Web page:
And interesting article today in USAToday about a law professor who banned laptops in her classroom. Of course, the students are pissed. And they should be. On the one hand I think it's fine for professors to control the environment in which they teach – within reason of course. That's the job of a professor after all – to pass on knowledge and experience in the best way possible.

On the other hand, professors who do things like ban laptops seem to have a surprisingly thin grasp of the contexts of learning. When students' using laptops makes professors uncomfortable it's probably because it conflicts with their cultural conception of classroom behavior. A student should sit with a pen and paper, maybe a book, and pay attention to the front of the room, just like they did when they were students.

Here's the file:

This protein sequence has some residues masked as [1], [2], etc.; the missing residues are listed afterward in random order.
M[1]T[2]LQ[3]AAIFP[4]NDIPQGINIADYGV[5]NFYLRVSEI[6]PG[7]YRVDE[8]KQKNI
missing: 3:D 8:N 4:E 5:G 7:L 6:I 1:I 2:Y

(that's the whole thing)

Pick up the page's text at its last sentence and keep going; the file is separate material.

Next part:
Of course, the contexts of learning, especially in higher education, are quite different now than they were then. Wireless internet in particular has changed the classroom experience. At the iSchool it is commonplace for students to sit in lectures with laptops out, a fact which has been appalling to some folks I've told about it. Often, it's true, there is some distraction from email and the web, especially during those less than scintillating moments in class. But the fact is that laptops and connectivity have led to powerful new modes of learning. Take, for example, Sarita, Sarai, and Steve's ClassChat Project as well as Jen & Matthew's project, both of which explore the implications of the 'the backchannel', an Internet Relay Chat (IRC) channel that is active during many of the iSchool's courses. They are proving that the backchannel has all sorts of interesting sociocultural functions that are entirely about enhancing comprehension and retention.